Over here, blonds are popping up all over the shop. Most teams now have a born-again blondie. It must take a fortune for Marouane Fellaini of Man United to brighten up his hair, as he has so much. But it’s already fading. Cheapskate.

Mesut Özil of Arsenal held back, not going the full head, just bits of it, which I suspect is a clue to his wavering, hesitant personality. His colleague Aaron Ramsey has almost the full blond monty. Paul Pogba of Man United has a sort of blond streak, more like a marker pen than a makeover. His colleague Phil Jones has appeared blond, but he seems to have disappeared from the team sheet. Samir Nasri of Man City went startlingly blond, but is on loan to Seville, so we’re not able to enjoy his locks. And Didier Ndong of Sunderland is a striking blond, thanks to gallons of bleach.

Remember the Romanians in the 1998 World Cup? They suddenly appeared blond, every one of them. God, that was brilliant. One of my all-time best World Cup moments, and I was at Wembley in 1966.

So, why do they do it? Well, Hockney was right, in a sense. Not to have more fun – meaning more sex – because top footballers are more than well supplied, but because their normal working lives are on the whole devoid of fun.

They can’t stuff their faces with fast food, drink themselves stupid, stay up all night, take a few silly pills – which is what many of our healthy 25-year-old lads consider a reasonably fun evening. Nor can they spend all their millions on fun hols, such as skiing in the winter, a safari in the spring, or hang-gliding at the weekend. Prem players have to be so boringly sensible these days, or their foreign managers will be screaming at them in their funny foreign accents.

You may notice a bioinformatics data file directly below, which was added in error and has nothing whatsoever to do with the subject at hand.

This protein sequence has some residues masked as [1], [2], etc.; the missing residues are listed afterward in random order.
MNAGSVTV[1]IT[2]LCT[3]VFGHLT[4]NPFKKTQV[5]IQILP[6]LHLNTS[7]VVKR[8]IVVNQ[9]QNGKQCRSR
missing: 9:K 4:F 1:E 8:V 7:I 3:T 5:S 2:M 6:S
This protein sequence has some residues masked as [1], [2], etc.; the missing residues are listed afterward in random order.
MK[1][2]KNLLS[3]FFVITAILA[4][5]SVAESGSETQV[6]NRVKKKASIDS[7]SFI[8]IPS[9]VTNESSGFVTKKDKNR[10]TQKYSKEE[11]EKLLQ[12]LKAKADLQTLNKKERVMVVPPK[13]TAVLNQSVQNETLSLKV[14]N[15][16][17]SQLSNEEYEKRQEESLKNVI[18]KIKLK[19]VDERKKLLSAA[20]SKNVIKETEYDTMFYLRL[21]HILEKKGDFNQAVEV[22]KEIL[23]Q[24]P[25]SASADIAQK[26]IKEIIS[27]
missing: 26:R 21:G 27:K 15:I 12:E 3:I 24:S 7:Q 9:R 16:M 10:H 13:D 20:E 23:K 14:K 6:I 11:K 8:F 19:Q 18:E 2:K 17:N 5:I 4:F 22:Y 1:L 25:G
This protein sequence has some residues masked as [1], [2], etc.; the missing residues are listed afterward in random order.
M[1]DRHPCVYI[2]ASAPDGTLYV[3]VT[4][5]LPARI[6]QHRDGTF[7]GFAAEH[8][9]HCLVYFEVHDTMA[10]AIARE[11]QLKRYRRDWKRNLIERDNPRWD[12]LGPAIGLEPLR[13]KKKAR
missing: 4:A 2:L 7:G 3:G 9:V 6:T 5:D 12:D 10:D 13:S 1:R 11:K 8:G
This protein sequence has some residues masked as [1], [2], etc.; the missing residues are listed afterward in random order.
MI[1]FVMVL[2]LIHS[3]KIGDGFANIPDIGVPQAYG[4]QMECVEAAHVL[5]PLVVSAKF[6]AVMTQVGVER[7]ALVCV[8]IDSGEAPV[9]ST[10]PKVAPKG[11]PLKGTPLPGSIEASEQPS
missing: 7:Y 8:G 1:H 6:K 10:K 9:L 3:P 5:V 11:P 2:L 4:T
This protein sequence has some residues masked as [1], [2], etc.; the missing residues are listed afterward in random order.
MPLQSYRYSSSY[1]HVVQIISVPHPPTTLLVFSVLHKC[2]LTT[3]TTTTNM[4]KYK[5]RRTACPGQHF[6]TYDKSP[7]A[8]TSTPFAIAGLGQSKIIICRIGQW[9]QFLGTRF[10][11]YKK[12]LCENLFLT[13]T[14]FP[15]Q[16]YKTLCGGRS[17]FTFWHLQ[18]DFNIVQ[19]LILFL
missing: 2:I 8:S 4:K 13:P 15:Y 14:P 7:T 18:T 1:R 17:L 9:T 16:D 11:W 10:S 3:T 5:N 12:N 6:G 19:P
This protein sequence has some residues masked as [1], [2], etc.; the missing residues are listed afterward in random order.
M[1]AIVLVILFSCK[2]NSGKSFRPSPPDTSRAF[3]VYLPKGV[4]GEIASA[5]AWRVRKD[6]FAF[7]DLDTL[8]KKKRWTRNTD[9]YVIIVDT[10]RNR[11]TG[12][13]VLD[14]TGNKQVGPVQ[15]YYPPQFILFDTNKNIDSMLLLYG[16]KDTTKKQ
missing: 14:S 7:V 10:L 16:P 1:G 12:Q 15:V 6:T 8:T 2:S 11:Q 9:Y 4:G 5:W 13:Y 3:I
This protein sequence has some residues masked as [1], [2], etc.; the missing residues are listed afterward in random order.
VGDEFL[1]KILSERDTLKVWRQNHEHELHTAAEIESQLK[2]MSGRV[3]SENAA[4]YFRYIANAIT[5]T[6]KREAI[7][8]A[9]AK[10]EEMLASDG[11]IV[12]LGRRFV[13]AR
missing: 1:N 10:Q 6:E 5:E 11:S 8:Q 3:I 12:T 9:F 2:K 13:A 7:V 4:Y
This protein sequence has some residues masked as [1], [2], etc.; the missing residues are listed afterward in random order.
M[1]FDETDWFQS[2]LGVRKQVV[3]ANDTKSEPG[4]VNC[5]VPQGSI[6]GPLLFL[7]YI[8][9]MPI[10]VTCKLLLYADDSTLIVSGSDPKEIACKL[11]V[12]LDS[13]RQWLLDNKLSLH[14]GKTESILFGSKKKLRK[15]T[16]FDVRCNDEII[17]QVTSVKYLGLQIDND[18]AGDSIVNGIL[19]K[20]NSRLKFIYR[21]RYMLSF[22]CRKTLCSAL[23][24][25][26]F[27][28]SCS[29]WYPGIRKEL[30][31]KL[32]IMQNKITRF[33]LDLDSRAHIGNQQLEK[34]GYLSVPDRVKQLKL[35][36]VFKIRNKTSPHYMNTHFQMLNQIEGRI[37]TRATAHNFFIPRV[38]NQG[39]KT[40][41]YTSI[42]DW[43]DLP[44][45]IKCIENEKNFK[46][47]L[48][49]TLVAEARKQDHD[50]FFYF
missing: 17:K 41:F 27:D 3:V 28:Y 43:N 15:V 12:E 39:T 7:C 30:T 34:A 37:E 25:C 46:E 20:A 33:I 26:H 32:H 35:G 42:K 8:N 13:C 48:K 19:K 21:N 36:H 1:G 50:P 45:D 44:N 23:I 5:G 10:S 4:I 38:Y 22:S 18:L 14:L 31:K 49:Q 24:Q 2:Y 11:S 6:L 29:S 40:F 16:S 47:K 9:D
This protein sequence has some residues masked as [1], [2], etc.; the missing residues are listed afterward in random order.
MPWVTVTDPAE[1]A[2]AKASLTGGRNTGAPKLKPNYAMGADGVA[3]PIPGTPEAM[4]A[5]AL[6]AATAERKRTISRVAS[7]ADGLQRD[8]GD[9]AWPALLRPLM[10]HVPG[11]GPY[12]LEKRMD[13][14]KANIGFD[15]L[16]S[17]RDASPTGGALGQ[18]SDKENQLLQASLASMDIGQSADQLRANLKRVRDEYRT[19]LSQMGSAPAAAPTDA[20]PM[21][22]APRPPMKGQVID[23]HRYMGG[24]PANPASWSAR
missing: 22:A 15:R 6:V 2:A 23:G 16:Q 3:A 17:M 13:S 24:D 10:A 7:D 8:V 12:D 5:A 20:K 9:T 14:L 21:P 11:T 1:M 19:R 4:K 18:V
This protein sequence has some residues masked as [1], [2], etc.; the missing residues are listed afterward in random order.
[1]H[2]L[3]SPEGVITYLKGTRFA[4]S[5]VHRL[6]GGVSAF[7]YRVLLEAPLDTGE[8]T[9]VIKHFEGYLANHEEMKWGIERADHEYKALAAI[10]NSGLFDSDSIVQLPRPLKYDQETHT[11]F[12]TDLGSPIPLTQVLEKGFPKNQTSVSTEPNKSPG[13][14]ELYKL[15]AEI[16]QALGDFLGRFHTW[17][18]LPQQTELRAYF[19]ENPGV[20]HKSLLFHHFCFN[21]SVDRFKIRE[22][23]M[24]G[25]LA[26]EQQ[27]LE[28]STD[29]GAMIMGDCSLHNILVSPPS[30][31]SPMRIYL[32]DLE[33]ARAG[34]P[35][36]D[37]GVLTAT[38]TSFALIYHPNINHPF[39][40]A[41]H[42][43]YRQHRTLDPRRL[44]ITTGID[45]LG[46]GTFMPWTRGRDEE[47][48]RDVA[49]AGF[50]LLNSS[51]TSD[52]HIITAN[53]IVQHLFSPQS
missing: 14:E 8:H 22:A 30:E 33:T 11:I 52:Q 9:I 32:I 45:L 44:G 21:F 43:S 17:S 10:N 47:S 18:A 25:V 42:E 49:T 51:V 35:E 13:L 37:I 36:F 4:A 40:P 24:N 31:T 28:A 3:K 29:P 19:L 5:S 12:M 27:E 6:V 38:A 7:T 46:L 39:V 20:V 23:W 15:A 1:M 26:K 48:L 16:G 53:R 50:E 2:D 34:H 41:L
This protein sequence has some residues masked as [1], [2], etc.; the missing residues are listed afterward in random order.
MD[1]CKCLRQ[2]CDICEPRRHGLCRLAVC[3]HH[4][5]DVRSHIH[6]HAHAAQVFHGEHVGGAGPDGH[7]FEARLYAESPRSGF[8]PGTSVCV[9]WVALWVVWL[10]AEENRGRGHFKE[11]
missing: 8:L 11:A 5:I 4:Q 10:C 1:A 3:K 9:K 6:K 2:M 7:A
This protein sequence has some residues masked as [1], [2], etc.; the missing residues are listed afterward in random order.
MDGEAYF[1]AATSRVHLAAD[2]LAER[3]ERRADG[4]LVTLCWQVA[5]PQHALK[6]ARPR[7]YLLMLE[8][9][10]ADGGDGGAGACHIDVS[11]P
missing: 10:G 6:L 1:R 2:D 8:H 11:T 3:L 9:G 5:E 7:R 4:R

While not on the pitch, or training, which takes up only a few hours a day, the boredom is appalling, endlessly on planes or coaches or in some hotel that could be anywhere.

The only bright spot in the long days is to look in the mirror and think: “Hmm, I wonder what highlights would look like? I’ve done the beard and the tattoos. Now let’s go for blond. Wow, gorgeous.”

They influence each other, being simple souls, so when one dyes his hair, depending on where he is in the macho pecking order, others follow. They put in the day by looking at themselves. Harmless fun. Bless ’em.

But I expect all the faux blonds to have gone by Christmas. Along with Mourinho. I said that to myself the moment he arrived in Manchester, smirking away. Pep will see him off. OK then, let’s say Easter at the latest . . . 

Hunter Davies is a journalist, broadcaster and profilic author perhaps best known for writing about the Beatles. He is an ardent Tottenham fan and writes a regular column on football for the New Statesman.

This article first appeared in the 22 September 2016 issue of the New Statesman, The New Times